North Pine (Lake Samsonvale)

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About North Pine

Constructed in 1976, North Pine Dam, also known as Lake Samsonvale, is built across the North Pine River, five kilometres upstream from Petrie.

North Pine is part of the SEQ Water Grid. It stores drinking water for the people of north Brisbane and Moreton Bay.

It is a gated dam. North Pine's five steel gates allow us to make controlled water releases during times of heavy rain. It's primary purpose is storing water for the people of North Brisbane and Moreton Bay. It also provides flood mitigation benefits.

Once the dam reaches its full supply level, water is discharged from the dam over the spillway. If you would like to be notified about releases from North Pine, sign up for our free dam release notification service or download our public safety mobile app.

Current capacity


On 27 December 2019, Seqwater enacted a Reduced Full Supply Level for North Pine Dam (part of the North Pine Dam Upgrade). The new level equates to a storage percentage of approximately 68% capacity. This new level will remain in place until dam improvement work is completed on North Pine Dam.

Full supply volume
214,302 ML
Operational volume
1 ML
Current volume
144,727 ML
at 12:00am 25/05/2022
Releases occurring
  • Key information

    North Pine (Lake Samsonvale)

    North Pine River

    North Pine River near Strathpine

    Catchment area

    Length of dam wall

    Year completed

    Type of construction
    Mass concrete gravity and compacted fill embankment dam

  • North Pine Dam (Lake Samsonvale) is located on the North Pine River in the Moreton Bay Regional Council area. It stores water for drinking as part of the SEQ Water Grid.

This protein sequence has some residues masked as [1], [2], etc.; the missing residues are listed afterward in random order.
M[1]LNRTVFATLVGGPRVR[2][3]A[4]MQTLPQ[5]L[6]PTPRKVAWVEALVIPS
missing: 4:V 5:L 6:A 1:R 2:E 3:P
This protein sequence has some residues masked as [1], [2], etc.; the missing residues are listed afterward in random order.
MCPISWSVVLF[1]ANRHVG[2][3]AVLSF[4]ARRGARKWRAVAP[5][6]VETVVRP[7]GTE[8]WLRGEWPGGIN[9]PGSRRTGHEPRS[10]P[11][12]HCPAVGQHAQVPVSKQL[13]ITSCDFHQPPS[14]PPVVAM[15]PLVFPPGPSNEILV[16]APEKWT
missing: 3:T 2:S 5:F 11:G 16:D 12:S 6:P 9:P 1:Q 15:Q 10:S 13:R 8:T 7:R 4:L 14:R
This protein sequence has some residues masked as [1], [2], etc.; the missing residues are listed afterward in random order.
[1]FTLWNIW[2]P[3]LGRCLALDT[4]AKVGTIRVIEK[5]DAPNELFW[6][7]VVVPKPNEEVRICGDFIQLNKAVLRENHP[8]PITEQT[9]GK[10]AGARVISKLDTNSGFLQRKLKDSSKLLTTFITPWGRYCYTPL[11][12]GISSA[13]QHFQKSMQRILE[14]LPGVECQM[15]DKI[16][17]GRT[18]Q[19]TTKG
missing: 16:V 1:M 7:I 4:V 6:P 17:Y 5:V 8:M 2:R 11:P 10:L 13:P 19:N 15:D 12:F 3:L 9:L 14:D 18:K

North Pine has a catchment area of 348km2.  The dam wall is 580m long and 40m high and can hold up to 214,302 million litres of water at full supply.

    Read more about the SEQ Water Grid and how North Pine Dam contributes to our drinking water supply.

  • Flood mitigation

    Gated dams can mitigate flood impacts by controlling the release of water. Care must be taken not to hold back too much water and cause the dam itself to fail. We also operate the dams with the aim that released water does not combine with downstream floodwaters to worsen flooding. This can be difficult as water released from gated dams can take more than 24 hours to reach urban areas, which receive flood water from a variety of sources in a catchment (not just the gated dam).

    During flood events, North Pine Dam is managed in accordance with the Manual of Operational Procedures for Flood Mitigation at North Pine Dam Revision 11 (November 2021).

    A controlled release of water from a gated dam will not necessarily result in downstream flooding. Once the dam reaches its full supply levels, water is discharged from the dam over the spillway, which is located in the central concrete section of the dam.

    The spillway is closed by five steel gates but these are opened progressively during high rainfall events in such a way to reduce the effects of flooding downstream.

    It’s important neighbours and people downstream of dams know what to do in the unlikely event of an emergency. Each of our dams have an emergency action plan (EAP) in place to enable us to respond quickly to potential incidents in partnership with the Bureau of Meteorology, relevant emergency services and local councils. For North Pine Dam, this is Moreton Bay Regional Council.